Sunday, November 22, 2015

Updated: Aviators vs. Pilots vs. Aeromantics

UPDATE: I don't often come back to update a post, but this is a special case. This is one of those posts where I sat down at the keyboard with no real plan for what I was going to write and just followed a stream of consciousness - I sometimes don't feel all that great about where they ended up.

I was undecided on this one.

On the plus side, it elicited a comment from Hugo, who has been with me for two blogs now, if not three:

Hugo said...
Aeromantic? To me, flying has always been a romance of soft touches and gentle caresses of the controls.

I think aeromantic is exactly the word I was looking for. I had a couple of votes for 'aerophile', but that doesn't feel right to me. To me, a 'somethingphile' is someone that has made a study to something to a very deep and broad degree. Putting forth that level of effort definitely indicates a strong and abiding interest in something, and perhaps some level of fondness, but not necessarily at a visceral level.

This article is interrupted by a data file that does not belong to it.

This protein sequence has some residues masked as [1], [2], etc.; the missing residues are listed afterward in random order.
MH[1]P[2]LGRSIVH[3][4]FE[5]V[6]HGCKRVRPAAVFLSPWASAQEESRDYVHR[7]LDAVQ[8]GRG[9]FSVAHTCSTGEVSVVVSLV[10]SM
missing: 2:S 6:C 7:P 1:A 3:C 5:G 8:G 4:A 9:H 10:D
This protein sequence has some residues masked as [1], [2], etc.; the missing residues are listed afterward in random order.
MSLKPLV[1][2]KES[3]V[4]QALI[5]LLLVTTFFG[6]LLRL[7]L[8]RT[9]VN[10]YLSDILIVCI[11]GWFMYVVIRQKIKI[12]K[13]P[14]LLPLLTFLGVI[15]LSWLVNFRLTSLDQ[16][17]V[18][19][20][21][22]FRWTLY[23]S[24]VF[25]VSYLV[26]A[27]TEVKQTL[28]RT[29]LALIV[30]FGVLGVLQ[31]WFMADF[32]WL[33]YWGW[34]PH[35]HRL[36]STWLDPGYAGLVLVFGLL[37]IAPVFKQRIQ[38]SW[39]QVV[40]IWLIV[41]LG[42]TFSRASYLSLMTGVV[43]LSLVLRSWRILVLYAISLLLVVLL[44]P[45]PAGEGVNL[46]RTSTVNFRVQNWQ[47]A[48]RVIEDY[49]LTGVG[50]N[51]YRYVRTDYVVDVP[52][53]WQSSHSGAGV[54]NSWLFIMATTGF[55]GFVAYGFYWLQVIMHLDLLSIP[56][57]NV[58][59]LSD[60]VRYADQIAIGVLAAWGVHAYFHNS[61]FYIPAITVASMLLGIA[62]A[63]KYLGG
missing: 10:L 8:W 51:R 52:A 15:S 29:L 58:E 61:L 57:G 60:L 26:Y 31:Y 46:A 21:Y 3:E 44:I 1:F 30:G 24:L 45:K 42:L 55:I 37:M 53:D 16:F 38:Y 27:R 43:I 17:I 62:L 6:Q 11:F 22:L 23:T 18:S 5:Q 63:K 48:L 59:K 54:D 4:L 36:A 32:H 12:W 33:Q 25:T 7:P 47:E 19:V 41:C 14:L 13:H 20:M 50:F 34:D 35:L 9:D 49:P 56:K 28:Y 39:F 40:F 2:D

Conversely, 'romance' is typically equated more with 'love' - that's the level I was looking for.

So, for the remainder of this post, should you choose to endure it, just mentally substitute aeromantic in place of the other word (you'll know it when you see it).


I was looking for a word that would make a distinction between those who are attracted to airplanes because they can be a fast, efficient way to travel, and those that are attracted to airplanes because, well, because that is simply who and what they are. The former may look at a Cirrus SR-22 and appreciate it for its high speed, sophisticated avionics, and its potentially life-saving ballistic recovery parachute.